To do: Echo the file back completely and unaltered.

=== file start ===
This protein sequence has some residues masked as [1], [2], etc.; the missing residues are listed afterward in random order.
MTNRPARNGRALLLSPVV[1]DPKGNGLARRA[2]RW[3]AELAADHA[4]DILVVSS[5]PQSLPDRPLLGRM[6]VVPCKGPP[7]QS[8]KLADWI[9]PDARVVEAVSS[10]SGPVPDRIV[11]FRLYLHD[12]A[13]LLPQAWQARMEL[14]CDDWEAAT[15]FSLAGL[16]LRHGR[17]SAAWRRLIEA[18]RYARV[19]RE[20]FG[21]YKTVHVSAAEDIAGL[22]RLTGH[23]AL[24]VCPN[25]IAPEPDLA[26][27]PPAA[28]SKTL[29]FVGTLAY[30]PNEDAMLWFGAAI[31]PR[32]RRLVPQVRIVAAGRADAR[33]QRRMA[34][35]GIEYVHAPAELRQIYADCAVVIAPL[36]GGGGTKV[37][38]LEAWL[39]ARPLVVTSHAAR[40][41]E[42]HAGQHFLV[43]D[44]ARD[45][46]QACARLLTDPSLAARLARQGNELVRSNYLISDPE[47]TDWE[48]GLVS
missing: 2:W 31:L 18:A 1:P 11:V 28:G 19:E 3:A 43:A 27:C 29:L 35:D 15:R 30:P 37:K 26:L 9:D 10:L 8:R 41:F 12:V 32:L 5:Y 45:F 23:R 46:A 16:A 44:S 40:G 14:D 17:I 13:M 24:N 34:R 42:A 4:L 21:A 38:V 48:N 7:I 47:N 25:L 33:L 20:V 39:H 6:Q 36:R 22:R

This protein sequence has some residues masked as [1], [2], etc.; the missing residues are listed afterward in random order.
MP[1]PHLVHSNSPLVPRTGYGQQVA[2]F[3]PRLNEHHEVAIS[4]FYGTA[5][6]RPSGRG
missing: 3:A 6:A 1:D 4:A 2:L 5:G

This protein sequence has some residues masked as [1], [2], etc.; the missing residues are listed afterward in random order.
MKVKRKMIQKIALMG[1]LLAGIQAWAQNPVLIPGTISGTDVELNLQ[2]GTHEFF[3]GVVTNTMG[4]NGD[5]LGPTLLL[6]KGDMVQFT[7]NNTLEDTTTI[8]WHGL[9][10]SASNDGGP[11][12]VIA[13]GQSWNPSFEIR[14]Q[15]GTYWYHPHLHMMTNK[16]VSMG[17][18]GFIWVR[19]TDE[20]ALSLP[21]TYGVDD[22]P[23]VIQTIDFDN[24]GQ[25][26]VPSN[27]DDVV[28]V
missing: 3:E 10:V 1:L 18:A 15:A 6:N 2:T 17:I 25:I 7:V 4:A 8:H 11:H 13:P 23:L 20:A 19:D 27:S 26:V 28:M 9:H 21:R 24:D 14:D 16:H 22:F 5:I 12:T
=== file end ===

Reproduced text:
This protein sequence has some residues masked as [1], [2], etc.; the missing residues are listed afterward in random order.
MTNRPARNGRALLLSPVV[1]DPKGNGLARRA[2]RW[3]AELAADHA[4]DILVVSS[5]PQSLPDRPLLGRM[6]VVPCKGPP[7]QS[8]KLADWI[9]PDARVVEAVSS[10]SGPVPDRIV[11]FRLYLHD[12]A[13]LLPQAWQARMEL[14]CDDWEAAT[15]FSLAGL[16]LRHGR[17]SAAWRRLIEA[18]RYARV[19]RE[20]FG[21]YKTVHVSAAEDIAGL[22]RLTGH[23]AL[24]VCPN[25]IAPEPDLA[26][27]PPAA[28]SKTL[29]FVGTLAY[30]PNEDAMLWFGAAI[31]PR[32]RRLVPQVRIVAAGRADAR[33]QRRMA[34][35]GIEYVHAPAELRQIYADCAVVIAPL[36]GGGGTKV[37][38]LEAWL[39]ARPLVVTSHAAR[40][41]E[42]HAGQHFLV[43]D[44]ARD[45][46]QACARLLTDPSLAARLARQGNELVRSNYLISDPE[47]TDWE[48]GLVS
missing: 2:W 31:L 18:A 1:P 11:V 28:G 19:E 3:A 43:A 27:C 29:L 35:D 15:R 30:P 37:K 26:L 9:D 10:L 8:R 41:F 12:V 32:L 5:Y 45:F 23:R 46:A 16:A 44:S 40:G 14:D 17:I 13:M 24:N 34:R 42:A 4:L 21:A 38:V 48:N 7:I 47:N 25:L 33:L 20:V 39:H 6:Q 36:R 22:R

This protein sequence has some residues masked as [1], [2], etc.; the missing residues are listed afterward in random order.
MP[1]PHLVHSNSPLVPRTGYGQQVA[2]F[3]PRLNEHHEVAIS[4]FYGTA[5][6]RPSGRG
missing: 3:A 6:A 1:D 4:A 2:L 5:G

This protein sequence has some residues masked as [1], [2], etc.; the missing residues are listed afterward in random order.
MKVKRKMIQKIALMG[1]LLAGIQAWAQNPVLIPGTISGTDVELNLQ[2]GTHEFF[3]GVVTNTMG[4]NGD[5]LGPTLLL[6]KGDMVQFT[7]NNTLEDTTTI[8]WHGL[9][10]SASNDGGP[11][12]VIA[13]GQSWNPSFEIR[14]Q[15]GTYWYHPHLHMMTNK[16]VSMG[17][18]GFIWVR[19]TDE[20]ALSLP[21]TYGVDD[22]P[23]VIQTIDFDN[24]GQ[25][26]VPSN[27]DDVV[28]V
missing: 3:E 10:V 1:L 18:A 15:A 6:N 2:T 17:I 25:I 7:V 4:A 8:H 11:H 13:P 23:L 20:A 19:D 27:S 26:V 28:M 9:H 21:R 24:D 14:D 16:H 22:F 5:I 12:T